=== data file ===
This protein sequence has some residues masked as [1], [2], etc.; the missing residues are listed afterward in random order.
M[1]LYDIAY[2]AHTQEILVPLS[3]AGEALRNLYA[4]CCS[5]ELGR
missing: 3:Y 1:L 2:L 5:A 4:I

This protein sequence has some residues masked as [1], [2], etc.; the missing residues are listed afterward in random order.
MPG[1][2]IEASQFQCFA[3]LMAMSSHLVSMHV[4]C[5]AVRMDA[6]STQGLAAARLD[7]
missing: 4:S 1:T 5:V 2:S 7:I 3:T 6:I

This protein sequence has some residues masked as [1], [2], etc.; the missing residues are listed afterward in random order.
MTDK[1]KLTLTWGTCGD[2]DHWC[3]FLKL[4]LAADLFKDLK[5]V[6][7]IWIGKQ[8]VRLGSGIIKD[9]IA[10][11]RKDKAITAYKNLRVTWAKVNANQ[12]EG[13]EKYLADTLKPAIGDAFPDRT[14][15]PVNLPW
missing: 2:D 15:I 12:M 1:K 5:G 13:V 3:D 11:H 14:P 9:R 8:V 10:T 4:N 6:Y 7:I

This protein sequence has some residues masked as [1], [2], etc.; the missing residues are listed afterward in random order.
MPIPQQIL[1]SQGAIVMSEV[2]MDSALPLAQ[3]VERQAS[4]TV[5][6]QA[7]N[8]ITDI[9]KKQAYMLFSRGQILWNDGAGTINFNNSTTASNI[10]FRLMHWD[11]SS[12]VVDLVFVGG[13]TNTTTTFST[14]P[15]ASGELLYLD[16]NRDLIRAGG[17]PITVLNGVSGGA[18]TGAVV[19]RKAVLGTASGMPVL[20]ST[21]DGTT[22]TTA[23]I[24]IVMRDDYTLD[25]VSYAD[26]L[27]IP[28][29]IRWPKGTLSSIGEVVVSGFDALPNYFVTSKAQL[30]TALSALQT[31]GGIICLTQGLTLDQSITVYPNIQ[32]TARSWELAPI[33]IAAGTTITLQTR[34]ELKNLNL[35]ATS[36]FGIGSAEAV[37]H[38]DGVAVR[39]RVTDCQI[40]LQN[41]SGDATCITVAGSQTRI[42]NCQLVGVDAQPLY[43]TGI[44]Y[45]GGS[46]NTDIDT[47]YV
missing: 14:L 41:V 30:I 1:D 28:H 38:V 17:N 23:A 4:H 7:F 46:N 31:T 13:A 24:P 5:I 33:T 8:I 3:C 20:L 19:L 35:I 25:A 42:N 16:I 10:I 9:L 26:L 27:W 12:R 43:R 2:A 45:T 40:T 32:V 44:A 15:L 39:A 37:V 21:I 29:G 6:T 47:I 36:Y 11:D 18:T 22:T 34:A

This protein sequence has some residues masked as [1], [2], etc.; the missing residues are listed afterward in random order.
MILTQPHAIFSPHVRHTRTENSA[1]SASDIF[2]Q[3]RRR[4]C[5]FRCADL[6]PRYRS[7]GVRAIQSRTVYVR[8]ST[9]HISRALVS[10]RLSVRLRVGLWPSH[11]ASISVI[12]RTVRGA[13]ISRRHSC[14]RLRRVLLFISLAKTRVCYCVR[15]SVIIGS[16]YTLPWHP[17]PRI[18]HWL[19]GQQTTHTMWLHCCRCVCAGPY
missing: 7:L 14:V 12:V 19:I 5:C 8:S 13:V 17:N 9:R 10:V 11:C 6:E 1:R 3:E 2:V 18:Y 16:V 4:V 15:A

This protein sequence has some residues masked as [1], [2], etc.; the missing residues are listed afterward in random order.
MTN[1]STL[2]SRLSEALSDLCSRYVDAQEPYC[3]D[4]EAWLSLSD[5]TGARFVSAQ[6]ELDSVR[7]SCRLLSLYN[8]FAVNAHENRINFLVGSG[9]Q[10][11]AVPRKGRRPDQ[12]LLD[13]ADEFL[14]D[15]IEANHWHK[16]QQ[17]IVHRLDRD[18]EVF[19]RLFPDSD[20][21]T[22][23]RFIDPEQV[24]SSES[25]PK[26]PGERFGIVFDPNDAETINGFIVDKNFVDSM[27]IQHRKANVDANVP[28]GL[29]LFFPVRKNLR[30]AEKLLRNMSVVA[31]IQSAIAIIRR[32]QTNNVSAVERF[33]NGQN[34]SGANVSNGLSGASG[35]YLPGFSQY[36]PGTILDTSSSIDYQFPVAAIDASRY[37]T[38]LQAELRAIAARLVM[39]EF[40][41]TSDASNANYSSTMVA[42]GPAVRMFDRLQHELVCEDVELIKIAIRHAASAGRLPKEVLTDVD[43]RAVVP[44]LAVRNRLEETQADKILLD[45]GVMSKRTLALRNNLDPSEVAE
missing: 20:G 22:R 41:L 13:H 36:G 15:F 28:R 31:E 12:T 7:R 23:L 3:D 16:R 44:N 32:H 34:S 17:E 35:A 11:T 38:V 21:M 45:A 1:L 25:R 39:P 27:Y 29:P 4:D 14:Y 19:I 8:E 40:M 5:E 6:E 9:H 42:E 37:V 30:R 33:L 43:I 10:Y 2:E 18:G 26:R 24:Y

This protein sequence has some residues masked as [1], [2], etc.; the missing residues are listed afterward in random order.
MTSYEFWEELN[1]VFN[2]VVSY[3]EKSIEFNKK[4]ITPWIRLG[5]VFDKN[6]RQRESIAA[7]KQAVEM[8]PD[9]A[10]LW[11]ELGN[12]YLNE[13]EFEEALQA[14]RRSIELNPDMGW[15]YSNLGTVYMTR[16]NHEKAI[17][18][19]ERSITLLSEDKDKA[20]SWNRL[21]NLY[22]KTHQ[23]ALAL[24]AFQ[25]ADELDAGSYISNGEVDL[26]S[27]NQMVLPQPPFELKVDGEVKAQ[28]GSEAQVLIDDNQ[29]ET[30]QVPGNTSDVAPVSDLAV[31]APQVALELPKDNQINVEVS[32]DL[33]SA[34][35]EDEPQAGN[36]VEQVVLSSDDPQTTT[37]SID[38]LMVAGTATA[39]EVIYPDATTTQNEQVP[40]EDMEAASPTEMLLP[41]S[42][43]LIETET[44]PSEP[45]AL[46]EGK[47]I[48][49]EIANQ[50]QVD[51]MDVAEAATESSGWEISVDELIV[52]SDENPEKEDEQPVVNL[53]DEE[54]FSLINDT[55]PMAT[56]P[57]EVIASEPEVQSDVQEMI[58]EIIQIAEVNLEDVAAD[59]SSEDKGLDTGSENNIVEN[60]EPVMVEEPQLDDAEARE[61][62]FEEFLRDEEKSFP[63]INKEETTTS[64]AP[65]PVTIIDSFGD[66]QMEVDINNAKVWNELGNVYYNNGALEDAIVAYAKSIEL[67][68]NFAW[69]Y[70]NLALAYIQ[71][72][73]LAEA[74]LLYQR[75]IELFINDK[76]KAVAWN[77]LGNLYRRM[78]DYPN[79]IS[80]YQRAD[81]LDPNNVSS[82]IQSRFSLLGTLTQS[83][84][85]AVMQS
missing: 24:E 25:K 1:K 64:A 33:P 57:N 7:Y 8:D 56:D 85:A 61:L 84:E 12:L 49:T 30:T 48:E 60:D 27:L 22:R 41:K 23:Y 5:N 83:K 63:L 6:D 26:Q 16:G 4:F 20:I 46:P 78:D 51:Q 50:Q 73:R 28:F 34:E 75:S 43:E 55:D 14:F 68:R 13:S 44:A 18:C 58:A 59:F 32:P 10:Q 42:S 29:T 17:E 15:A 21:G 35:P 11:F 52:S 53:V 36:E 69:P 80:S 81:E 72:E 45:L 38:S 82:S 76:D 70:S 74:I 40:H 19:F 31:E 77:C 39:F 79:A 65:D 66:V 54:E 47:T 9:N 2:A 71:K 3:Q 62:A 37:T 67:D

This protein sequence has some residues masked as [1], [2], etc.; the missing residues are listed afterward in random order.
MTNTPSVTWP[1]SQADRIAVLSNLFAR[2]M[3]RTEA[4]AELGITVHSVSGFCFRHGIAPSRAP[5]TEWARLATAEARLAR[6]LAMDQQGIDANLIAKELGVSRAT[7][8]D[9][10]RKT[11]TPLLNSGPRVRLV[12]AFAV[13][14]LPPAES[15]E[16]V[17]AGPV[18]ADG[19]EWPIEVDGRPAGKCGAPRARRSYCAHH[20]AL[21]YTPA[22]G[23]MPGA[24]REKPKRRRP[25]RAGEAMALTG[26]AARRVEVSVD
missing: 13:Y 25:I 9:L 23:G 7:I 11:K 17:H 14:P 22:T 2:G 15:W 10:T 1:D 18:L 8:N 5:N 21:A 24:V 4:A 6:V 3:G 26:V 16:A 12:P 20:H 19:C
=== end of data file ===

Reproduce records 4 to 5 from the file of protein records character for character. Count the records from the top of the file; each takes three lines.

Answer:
This protein sequence has some residues masked as [1], [2], etc.; the missing residues are listed afterward in random order.
MPIPQQIL[1]SQGAIVMSEV[2]MDSALPLAQ[3]VERQAS[4]TV[5][6]QA[7]N[8]ITDI[9]KKQAYMLFSRGQILWNDGAGTINFNNSTTASNI[10]FRLMHWD[11]SS[12]VVDLVFVGG[13]TNTTTTFST[14]P[15]ASGELLYLD[16]NRDLIRAGG[17]PITVLNGVSGGA[18]TGAVV[19]RKAVLGTASGMPVL[20]ST[21]DGTT[22]TTA[23]I[24]IVMRDDYTLD[25]VSYAD[26]L[27]IP[28][29]IRWPKGTLSSIGEVVVSGFDALPNYFVTSKAQL[30]TALSALQT[31]GGIICLTQGLTLDQSITVYPNIQ[32]TARSWELAPI[33]IAAGTTITLQTR[34]ELKNLNL[35]ATS[36]FGIGSAEAV[37]H[38]DGVAVR[39]RVTDCQI[40]LQN[41]SGDATCITVAGSQTRI[42]NCQLVGVDAQPLY[43]TGI[44]Y[45]GGS[46]NTDIDT[47]YV
missing: 14:L 41:V 30:I 1:D 28:H 38:V 17:N 23:A 4:H 7:F 46:N 31:T 13:A 24:P 5:I 33:T 8:I 3:C 20:L 19:L 35:I 25:A 42:N 16:I 10:I 9:L 26:L 27:W 12:R 43:R 2:A 45:T 40:T 32:V 44:A 15:L 39:A 37:V 21:I 29:G 6:T 47:I 36:Y 11:D 18:T 22:T 34:A

This protein sequence has some residues masked as [1], [2], etc.; the missing residues are listed afterward in random order.
MILTQPHAIFSPHVRHTRTENSA[1]SASDIF[2]Q[3]RRR[4]C[5]FRCADL[6]PRYRS[7]GVRAIQSRTVYVR[8]ST[9]HISRALVS[10]RLSVRLRVGLWPSH[11]ASISVI[12]RTVRGA[13]ISRRHSC[14]RLRRVLLFISLAKTRVCYCVR[15]SVIIGS[16]YTLPWHP[17]PRI[18]HWL[19]GQQTTHTMWLHCCRCVCAGPY
missing: 7:L 14:V 12:V 19:I 5:C 8:S 13:V 17:N 9:R 10:V 11:C 6:E 1:R 3:E 2:V 18:Y 16:V 4:V 15:A